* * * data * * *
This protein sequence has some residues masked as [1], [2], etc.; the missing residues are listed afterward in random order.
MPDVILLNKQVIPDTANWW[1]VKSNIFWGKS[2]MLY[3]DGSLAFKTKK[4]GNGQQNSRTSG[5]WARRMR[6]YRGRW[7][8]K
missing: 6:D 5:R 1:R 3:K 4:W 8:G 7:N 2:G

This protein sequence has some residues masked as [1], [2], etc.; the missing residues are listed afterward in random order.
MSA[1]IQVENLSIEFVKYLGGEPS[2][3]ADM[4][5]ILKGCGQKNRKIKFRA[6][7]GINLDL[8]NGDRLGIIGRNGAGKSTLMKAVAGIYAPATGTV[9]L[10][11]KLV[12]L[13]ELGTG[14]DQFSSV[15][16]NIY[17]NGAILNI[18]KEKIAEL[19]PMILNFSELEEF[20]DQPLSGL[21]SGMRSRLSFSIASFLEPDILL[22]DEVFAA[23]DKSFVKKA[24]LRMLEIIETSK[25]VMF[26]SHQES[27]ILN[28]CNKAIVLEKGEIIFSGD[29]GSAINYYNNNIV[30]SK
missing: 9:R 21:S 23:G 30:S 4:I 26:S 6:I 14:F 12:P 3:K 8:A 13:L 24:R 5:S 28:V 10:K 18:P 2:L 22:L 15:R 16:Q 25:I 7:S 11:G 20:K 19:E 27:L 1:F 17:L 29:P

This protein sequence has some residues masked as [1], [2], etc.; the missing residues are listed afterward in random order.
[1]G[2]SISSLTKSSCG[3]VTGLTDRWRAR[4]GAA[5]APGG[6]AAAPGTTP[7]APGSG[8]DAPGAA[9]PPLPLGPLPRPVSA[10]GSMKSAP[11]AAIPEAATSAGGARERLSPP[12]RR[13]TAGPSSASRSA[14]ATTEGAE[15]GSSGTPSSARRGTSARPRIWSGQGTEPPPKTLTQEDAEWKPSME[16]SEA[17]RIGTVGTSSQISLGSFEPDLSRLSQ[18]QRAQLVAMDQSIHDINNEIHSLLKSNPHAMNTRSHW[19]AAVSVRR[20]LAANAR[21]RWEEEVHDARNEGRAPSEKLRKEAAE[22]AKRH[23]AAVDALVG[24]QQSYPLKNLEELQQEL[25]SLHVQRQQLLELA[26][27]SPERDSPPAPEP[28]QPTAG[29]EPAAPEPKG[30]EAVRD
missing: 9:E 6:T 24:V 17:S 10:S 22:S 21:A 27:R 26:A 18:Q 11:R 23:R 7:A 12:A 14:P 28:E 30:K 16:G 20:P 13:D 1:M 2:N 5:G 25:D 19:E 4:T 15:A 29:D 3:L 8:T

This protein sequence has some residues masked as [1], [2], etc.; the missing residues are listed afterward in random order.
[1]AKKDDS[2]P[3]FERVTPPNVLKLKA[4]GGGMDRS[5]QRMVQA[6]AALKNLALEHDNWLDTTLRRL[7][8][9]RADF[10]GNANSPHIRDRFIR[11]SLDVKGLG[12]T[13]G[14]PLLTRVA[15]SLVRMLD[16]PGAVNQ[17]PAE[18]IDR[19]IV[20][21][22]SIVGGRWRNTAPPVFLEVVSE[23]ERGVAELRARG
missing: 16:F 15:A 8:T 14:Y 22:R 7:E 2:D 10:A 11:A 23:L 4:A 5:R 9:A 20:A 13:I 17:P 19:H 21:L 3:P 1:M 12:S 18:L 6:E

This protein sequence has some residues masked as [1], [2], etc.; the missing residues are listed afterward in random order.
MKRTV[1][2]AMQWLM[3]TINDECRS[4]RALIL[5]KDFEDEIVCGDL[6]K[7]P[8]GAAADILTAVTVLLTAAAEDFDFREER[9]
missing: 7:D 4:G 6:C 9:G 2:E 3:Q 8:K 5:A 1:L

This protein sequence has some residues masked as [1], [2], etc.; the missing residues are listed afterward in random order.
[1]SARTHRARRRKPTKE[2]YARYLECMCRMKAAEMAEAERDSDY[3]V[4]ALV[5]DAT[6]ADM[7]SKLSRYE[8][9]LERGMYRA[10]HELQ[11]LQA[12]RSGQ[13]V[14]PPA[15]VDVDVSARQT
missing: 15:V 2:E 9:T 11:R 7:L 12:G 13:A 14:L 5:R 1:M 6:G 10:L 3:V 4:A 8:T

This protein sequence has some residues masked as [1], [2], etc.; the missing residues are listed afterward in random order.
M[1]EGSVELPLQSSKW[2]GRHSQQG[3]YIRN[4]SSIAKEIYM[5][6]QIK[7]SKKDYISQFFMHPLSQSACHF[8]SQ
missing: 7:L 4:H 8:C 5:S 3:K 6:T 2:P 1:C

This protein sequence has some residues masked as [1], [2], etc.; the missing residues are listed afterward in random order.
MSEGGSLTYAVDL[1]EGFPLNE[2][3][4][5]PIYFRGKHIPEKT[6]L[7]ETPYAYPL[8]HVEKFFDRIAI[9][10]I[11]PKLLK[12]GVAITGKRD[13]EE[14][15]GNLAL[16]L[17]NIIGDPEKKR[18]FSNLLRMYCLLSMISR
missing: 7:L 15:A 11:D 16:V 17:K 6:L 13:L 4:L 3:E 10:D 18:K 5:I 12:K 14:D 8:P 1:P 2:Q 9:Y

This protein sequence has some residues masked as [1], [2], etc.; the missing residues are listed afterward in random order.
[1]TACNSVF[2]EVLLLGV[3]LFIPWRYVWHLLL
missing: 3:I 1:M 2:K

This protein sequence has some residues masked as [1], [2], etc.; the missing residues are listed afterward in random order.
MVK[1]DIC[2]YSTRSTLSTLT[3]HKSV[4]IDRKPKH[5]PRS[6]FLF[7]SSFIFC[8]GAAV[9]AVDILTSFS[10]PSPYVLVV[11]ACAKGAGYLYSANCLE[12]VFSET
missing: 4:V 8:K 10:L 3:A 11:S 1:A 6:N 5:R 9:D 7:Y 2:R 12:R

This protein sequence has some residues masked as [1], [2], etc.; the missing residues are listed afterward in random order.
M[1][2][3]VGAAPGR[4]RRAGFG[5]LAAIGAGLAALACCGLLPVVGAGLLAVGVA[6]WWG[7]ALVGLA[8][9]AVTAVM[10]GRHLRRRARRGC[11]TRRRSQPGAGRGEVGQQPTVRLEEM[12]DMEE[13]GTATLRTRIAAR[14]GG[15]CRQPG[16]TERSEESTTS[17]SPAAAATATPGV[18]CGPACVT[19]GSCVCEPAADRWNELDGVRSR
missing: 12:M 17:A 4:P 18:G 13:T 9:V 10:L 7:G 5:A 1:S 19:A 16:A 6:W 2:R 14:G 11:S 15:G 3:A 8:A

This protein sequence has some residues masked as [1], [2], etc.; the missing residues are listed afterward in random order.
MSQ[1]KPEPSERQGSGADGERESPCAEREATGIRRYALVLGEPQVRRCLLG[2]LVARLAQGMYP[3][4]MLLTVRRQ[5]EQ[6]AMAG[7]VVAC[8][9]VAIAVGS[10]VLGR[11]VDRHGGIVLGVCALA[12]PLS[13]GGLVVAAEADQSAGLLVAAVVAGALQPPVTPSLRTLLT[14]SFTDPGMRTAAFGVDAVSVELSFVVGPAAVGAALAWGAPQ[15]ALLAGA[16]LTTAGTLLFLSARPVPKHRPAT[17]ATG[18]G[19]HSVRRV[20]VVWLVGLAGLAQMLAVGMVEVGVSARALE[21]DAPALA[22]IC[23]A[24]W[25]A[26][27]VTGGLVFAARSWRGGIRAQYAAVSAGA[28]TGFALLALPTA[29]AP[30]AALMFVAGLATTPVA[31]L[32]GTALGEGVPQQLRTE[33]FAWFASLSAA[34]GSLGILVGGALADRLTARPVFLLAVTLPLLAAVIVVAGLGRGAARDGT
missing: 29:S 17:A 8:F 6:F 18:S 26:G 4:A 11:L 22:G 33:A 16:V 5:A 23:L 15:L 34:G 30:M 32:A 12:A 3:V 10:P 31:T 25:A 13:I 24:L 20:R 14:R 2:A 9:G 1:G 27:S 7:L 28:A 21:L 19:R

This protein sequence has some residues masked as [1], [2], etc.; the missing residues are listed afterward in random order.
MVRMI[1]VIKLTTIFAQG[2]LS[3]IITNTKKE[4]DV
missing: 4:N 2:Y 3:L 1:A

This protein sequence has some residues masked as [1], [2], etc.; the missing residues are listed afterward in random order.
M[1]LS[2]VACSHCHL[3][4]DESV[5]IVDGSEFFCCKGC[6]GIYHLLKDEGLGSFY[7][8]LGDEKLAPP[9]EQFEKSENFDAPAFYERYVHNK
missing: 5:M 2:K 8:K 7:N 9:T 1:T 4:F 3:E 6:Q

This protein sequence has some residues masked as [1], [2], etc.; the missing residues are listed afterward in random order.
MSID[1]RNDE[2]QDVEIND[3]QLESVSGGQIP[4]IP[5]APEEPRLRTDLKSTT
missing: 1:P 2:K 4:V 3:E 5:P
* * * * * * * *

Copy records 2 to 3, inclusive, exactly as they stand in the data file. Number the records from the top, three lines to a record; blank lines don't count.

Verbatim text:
This protein sequence has some residues masked as [1], [2], etc.; the missing residues are listed afterward in random order.
MSA[1]IQVENLSIEFVKYLGGEPS[2][3]ADM[4][5]ILKGCGQKNRKIKFRA[6][7]GINLDL[8]NGDRLGIIGRNGAGKSTLMKAVAGIYAPATGTV[9]L[10][11]KLV[12]L[13]ELGTG[14]DQFSSV[15][16]NIY[17]NGAILNI[18]KEKIAEL[19]PMILNFSELEEF[20]DQPLSGL[21]SGMRSRLSFSIASFLEPDILL[22]DEVFAA[23]DKSFVKKA[24]LRMLEIIETSK[25]VMF[26]SHQES[27]ILN[28]CNKAIVLEKGEIIFSGD[29]GSAINYYNNNIV[30]SK
missing: 9:R 21:S 23:G 30:S 4:I 26:S 6:I 14:F 12:P 3:K 8:A 13:L 24:R 5:S 28:V 10:K 18:P 2:L 22:L 15:R 16:Q 25:I 7:S 11:G 20:K 19:E 27:L 1:F 17:L 29:P

This protein sequence has some residues masked as [1], [2], etc.; the missing residues are listed afterward in random order.
[1]G[2]SISSLTKSSCG[3]VTGLTDRWRAR[4]GAA[5]APGG[6]AAAPGTTP[7]APGSG[8]DAPGAA[9]PPLPLGPLPRPVSA[10]GSMKSAP[11]AAIPEAATSAGGARERLSPP[12]RR[13]TAGPSSASRSA[14]ATTEGAE[15]GSSGTPSSARRGTSARPRIWSGQGTEPPPKTLTQEDAEWKPSME[16]SEA[17]RIGTVGTSSQISLGSFEPDLSRLSQ[18]QRAQLVAMDQSIHDINNEIHSLLKSNPHAMNTRSHW[19]AAVSVRR[20]LAANAR[21]RWEEEVHDARNEGRAPSEKLRKEAAE[22]AKRH[23]AAVDALVG[24]QQSYPLKNLEELQQEL[25]SLHVQRQQLLELA[26][27]SPERDSPPAPEP[28]QPTAG[29]EPAAPEPKG[30]EAVRD
missing: 9:E 6:T 24:V 17:S 10:S 22:S 21:A 27:R 26:A 18:Q 11:R 23:R 7:A 12:A 14:P 28:E 30:K 16:G 20:P 13:D 1:M 2:N 5:G 25:D 19:E 4:T 15:A 29:D 3:L 8:T